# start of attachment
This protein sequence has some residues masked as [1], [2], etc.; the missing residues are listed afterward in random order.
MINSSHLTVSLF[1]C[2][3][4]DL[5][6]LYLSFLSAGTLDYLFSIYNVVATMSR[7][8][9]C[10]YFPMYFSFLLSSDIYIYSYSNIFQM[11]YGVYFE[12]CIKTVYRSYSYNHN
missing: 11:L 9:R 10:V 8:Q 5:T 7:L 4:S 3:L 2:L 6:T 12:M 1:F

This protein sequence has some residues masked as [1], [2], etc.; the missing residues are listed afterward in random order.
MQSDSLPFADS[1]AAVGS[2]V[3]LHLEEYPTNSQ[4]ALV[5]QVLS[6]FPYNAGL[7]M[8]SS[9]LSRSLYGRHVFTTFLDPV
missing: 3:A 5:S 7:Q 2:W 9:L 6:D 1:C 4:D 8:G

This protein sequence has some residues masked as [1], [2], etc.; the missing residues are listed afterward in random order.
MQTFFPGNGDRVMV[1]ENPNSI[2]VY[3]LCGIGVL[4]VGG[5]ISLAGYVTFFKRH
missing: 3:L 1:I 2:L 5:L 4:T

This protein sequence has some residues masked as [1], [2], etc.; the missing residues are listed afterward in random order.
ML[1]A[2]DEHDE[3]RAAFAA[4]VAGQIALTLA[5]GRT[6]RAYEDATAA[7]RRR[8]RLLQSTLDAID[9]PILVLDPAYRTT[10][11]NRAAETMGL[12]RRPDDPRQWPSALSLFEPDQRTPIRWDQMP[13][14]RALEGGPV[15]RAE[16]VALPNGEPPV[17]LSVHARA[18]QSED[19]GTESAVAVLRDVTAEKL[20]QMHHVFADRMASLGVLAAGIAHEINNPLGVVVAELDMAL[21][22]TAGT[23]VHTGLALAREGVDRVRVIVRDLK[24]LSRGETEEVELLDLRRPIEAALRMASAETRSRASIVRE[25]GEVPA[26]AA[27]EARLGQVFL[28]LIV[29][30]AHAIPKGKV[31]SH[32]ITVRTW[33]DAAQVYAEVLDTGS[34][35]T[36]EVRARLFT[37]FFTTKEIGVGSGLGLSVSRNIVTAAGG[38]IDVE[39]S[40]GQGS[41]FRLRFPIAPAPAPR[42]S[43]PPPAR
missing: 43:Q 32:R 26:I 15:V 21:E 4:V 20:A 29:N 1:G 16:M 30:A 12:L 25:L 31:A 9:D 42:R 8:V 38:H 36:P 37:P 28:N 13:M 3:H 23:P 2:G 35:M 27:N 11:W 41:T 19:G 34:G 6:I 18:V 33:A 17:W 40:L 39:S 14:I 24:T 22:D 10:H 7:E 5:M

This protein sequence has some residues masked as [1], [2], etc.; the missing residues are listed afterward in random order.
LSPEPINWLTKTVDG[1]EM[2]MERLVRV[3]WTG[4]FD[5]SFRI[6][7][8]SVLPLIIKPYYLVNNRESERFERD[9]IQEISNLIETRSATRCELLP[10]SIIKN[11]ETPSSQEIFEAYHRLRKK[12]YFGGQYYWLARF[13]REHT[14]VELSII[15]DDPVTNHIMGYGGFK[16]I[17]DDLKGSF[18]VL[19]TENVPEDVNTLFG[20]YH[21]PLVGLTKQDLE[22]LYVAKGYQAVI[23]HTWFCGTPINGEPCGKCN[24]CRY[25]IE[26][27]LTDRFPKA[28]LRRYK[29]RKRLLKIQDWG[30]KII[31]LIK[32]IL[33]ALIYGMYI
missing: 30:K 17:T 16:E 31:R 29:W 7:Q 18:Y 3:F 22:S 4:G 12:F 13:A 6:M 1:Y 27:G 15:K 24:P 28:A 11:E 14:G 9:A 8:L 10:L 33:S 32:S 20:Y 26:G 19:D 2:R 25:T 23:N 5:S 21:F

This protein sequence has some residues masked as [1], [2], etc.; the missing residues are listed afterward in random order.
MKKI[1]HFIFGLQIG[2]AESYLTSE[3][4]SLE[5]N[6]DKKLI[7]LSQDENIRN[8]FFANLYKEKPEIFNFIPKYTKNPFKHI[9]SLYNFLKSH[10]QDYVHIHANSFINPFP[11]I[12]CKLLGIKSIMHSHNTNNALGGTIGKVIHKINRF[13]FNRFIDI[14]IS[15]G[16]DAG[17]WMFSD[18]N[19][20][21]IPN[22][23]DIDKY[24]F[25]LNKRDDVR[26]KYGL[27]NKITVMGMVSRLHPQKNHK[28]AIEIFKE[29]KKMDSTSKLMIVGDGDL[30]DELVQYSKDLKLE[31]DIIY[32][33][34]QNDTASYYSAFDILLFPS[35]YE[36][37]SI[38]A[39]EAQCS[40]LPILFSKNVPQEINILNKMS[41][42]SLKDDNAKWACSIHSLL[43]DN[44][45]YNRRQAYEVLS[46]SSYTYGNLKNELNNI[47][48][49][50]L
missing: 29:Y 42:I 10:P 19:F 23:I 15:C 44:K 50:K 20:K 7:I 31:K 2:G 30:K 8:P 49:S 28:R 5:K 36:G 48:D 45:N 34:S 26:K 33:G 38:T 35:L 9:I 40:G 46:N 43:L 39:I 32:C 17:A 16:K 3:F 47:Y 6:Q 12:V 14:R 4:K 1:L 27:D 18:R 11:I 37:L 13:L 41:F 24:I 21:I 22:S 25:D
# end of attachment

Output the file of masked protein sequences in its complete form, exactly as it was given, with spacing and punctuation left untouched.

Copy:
This protein sequence has some residues masked as [1], [2], etc.; the missing residues are listed afterward in random order.
MINSSHLTVSLF[1]C[2][3][4]DL[5][6]LYLSFLSAGTLDYLFSIYNVVATMSR[7][8][9]C[10]YFPMYFSFLLSSDIYIYSYSNIFQM[11]YGVYFE[12]CIKTVYRSYSYNHN
missing: 11:L 9:R 10:V 8:Q 5:T 7:L 4:S 3:L 2:L 6:T 12:M 1:F

This protein sequence has some residues masked as [1], [2], etc.; the missing residues are listed afterward in random order.
MQSDSLPFADS[1]AAVGS[2]V[3]LHLEEYPTNSQ[4]ALV[5]QVLS[6]FPYNAGL[7]M[8]SS[9]LSRSLYGRHVFTTFLDPV
missing: 3:A 5:S 7:Q 2:W 9:L 6:D 1:C 4:D 8:G

This protein sequence has some residues masked as [1], [2], etc.; the missing residues are listed afterward in random order.
MQTFFPGNGDRVMV[1]ENPNSI[2]VY[3]LCGIGVL[4]VGG[5]ISLAGYVTFFKRH
missing: 3:L 1:I 2:L 5:L 4:T

This protein sequence has some residues masked as [1], [2], etc.; the missing residues are listed afterward in random order.
ML[1]A[2]DEHDE[3]RAAFAA[4]VAGQIALTLA[5]GRT[6]RAYEDATAA[7]RRR[8]RLLQSTLDAID[9]PILVLDPAYRTT[10][11]NRAAETMGL[12]RRPDDPRQWPSALSLFEPDQRTPIRWDQMP[13][14]RALEGGPV[15]RAE[16]VALPNGEPPV[17]LSVHARA[18]QSED[19]GTESAVAVLRDVTAEKL[20]QMHHVFADRMASLGVLAAGIAHEINNPLGVVVAELDMAL[21][22]TAGT[23]VHTGLALAREGVDRVRVIVRDLK[24]LSRGETEEVELLDLRRPIEAALRMASAETRSRASIVRE[25]GEVPA[26]AA[27]EARLGQVFL[28]LIV[29][30]AHAIPKGKV[31]SH[32]ITVRTW[33]DAAQVYAEVLDTGS[34][35]T[36]EVRARLFT[37]FFTTKEIGVGSGLGLSVSRNIVTAAGG[38]IDVE[39]S[40]GQGS[41]FRLRFPIAPAPAPR[42]S[43]PPPAR
missing: 43:Q 32:R 26:I 15:V 21:E 4:V 20:A 29:N 1:G 16:M 30:A 12:L 25:L 31:A 9:D 42:R 8:V 38:H 36:P 37:P 28:N 13:M 3:H 23:P 2:G 35:M 27:N 11:W 41:T 19:G 34:G 6:I 18:V 33:A 17:W 40:L 39:S 14:I 24:T 22:D 10:H 7:E 5:M

This protein sequence has some residues masked as [1], [2], etc.; the missing residues are listed afterward in random order.
LSPEPINWLTKTVDG[1]EM[2]MERLVRV[3]WTG[4]FD[5]SFRI[6][7][8]SVLPLIIKPYYLVNNRESERFERD[9]IQEISNLIETRSATRCELLP[10]SIIKN[11]ETPSSQEIFEAYHRLRKK[12]YFGGQYYWLARF[13]REHT[14]VELSII[15]DDPVTNHIMGYGGFK[16]I[17]DDLKGSF[18]VL[19]TENVPEDVNTLFG[20]YH[21]PLVGLTKQDLE[22]LYVAKGYQAVI[23]HTWFCGTPINGEPCGKCN[24]CRY[25]IE[26][27]LTDRFPKA[28]LRRYK[29]RKRLLKIQDWG[30]KII[31]LIK[32]IL[33]ALIYGMYI
missing: 30:K 17:T 16:E 31:R 29:W 7:Q 18:Y 3:F 22:S 4:G 12:F 13:A 6:M 1:Y 27:G 15:K 24:P 28:A 11:E 14:G 9:A 8:L 10:L 33:S 32:S 20:Y 26:G 19:D 2:R 25:T 23:N 5:S 21:F

This protein sequence has some residues masked as [1], [2], etc.; the missing residues are listed afterward in random order.
MKKI[1]HFIFGLQIG[2]AESYLTSE[3][4]SLE[5]N[6]DKKLI[7]LSQDENIRN[8]FFANLYKEKPEIFNFIPKYTKNPFKHI[9]SLYNFLKSH[10]QDYVHIHANSFINPFP[11]I[12]CKLLGIKSIMHSHNTNNALGGTIGKVIHKINRF[13]FNRFIDI[14]IS[15]G[16]DAG[17]WMFSD[18]N[19][20][21]IPN[22][23]DIDKY[24]F[25]LNKRDDVR[26]KYGL[27]NKITVMGMVSRLHPQKNHK[28]AIEIFKE[29]KKMDSTSKLMIVGDGDL[30]DELVQYSKDLKLE[31]DIIY[32][33][34]QNDTASYYSAFDILLFPS[35]YE[36][37]SI[38]A[39]EAQCS[40]LPILFSKNVPQEINILNKMS[41][42]SLKDDNAKWACSIHSLL[43]DN[44][45]YNRRQAYEVLS[46]SSYTYGNLKNELNNI[47][48][49][50]L
missing: 29:Y 42:I 10:P 19:F 23:I 15:C 44:K 50:K 20:K 7:I 31:K 2:G 30:K 8:P 49:S 28:R 5:K 36:G 48:D 45:N 34:S 26:K 33:G 38:T 35:L 9:I 40:G 46:N 43:L 39:I 32:C 17:A 16:K 3:F 47:Y 6:Q 12:V 14:R 4:K 1:L 27:D 18:R 11:I 37:L 13:L 41:F 24:I 21:I 22:S 25:D